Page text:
Arthritis & Rheumatism, Volume 62,
November 2010 Abstract Supplement
Abstracts of the American College of
Rheumatology/Association of Rheumatology Health Professionals
Annual Scientific Meeting
Atlanta, Georgia November 6-11, 2010.
Acquired Resistance to Activated Protein C Is a Feature of Both Systemic Lupus Erythematosus (SLE) and Antiphospholipid Syndrome (APS) and Is More Marked in Patients with SLE and APS.
Wahl3, Denis, Zuily4, Stéphane, Brunette2, Agnès, Prestat-Tilly4, Marie, Regnault2, Véronique, Devignes1, Jean, Lecompte1, Thomas
Biological Haematology Department, Nancy University Hospital, Vandoeuvre les Nancy, France
INSERM U961, Nancy Université, Vandoeuvre les Nancy, France
Vascular Medicine Unit, Vandoeuvre les Nancy, France
Vascular Medicine Unit, Nancy University Hospital, Vandoeuvre les Nancy, France
Vascular manifestations of antiphospholipid syndrome (APS) include both venous (VTE) and arterial (ATE) thromboembolic events. However VTE are more frequent than ATE. Among the underlying mechanisms of VTE in APS, it has been suggested that acquired activated protein C (APC) resistance may be a candidate mechanism. However this is difficult to demonstrate with tests based on aPTT because of the effects of lupus anticoagulants on this parameter. In order to investigate APC resistance in APS we have conducted a study with a thrombin generation test (calibrated automated thrombography). APC resistance was determined with measurement of endogenous thrombin potential (ETP) at baseline and after addition of APC. The APC sensitivity ratio (sr) was defined as ETP with APC/baseline ETP.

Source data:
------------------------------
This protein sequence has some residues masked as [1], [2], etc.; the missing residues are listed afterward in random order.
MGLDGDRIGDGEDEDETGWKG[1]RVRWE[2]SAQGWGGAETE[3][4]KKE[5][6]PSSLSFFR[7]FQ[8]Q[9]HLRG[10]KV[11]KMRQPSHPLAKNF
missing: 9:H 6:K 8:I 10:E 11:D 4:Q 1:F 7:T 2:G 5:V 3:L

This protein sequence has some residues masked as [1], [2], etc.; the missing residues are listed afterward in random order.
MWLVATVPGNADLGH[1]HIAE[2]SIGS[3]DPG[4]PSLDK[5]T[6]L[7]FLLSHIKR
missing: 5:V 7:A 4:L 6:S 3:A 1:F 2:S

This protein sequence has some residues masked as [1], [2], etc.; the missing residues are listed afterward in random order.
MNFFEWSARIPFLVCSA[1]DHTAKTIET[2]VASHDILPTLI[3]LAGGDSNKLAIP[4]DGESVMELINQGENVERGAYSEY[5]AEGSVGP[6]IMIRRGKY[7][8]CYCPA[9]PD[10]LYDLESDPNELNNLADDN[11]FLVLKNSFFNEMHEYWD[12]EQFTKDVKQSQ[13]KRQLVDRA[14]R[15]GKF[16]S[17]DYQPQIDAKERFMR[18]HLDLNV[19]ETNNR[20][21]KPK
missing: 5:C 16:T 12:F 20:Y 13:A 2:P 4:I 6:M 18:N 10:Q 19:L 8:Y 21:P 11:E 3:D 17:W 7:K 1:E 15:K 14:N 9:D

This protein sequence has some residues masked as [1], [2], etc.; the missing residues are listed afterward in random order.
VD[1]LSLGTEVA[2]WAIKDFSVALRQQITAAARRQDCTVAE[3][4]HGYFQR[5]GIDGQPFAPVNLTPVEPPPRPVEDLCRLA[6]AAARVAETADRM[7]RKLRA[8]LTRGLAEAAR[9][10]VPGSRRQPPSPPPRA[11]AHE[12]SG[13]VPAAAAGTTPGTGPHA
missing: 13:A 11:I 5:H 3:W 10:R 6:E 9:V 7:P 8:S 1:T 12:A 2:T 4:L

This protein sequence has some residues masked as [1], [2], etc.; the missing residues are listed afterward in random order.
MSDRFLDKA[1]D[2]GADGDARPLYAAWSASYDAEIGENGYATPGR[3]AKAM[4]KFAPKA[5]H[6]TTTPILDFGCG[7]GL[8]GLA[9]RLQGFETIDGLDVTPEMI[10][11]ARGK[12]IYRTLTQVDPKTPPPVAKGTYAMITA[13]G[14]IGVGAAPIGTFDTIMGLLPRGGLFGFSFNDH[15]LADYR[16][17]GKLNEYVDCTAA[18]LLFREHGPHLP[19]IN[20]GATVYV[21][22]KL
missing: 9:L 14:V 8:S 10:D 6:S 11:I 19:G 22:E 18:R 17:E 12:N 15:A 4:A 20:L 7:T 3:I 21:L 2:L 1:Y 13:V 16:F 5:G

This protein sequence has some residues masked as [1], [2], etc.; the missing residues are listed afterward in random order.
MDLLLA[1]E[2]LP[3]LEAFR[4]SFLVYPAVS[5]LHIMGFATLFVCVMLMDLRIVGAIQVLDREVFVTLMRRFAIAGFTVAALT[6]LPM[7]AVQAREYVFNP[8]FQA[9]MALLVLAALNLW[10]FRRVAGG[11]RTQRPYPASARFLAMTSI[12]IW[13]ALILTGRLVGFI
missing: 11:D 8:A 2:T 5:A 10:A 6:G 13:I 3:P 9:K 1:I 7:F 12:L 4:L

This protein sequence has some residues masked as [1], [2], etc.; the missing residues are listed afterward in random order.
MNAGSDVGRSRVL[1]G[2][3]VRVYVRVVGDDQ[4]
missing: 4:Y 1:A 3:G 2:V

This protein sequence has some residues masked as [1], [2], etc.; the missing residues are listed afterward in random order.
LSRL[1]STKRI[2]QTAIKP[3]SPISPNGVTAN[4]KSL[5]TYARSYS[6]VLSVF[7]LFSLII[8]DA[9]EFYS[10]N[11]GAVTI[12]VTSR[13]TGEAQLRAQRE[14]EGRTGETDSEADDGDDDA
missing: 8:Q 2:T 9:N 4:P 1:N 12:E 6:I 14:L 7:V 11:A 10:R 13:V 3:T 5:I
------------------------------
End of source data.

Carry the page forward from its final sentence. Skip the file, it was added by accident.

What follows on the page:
We included 92 patients (37 with primary antiphospholipid syndrome, 15 with SLE without antiphospholipid antibodies PAPS, 11 with both APS and SLE and 29 with antiphospholipid antibodies (APA) but without APS) and 39 controls. APCsr was higher in all patient groups compared to controls indicating resistance to activated protein C: APCsr was 0.45 ± 0.20, p=0.005 in PAPS, 0.55 ± 0.16,p<0.001 in in SLE, 0.65 ± 0.16,p<0.0001 in patients with both PAPS and SLE and 0.53 ± 0.22,p<0.0001 in patients with APA without APS whereas controls 0.30 ± 0.11. Of note APCsr was also higher in patients with both SLE and APS than in patients with PAPS (p=0.009). Moreover APCsr in patients with venous thrombosis was higher than in controls: 0.47 ± 0.22 vs 0.30 ± 0.11, p< 0.001.
Overall these results suggest that acquired APC resistance is a potential risk factor for thrombosis in SLE and PAPS and is more marked when both conditions are present. Furthermore APC resistance seems to be more specifically associated with venous thromboembolism.
To cite this abstract, please use the following information:
Wahl, Denis, Zuily, Stéphane, Brunette, Agnès, Prestat-Tilly, Marie, Regnault, Véronique, Devignes, Jean, et al; Acquired Resistance to Activated Protein C Is a Feature of Both Systemic Lupus Erythematosus (SLE) and Antiphospholipid Syndrome (APS) and Is More Marked in Patients with SLE and APS. [abstract]. Arthritis Rheum 2010;62 Suppl 10 :1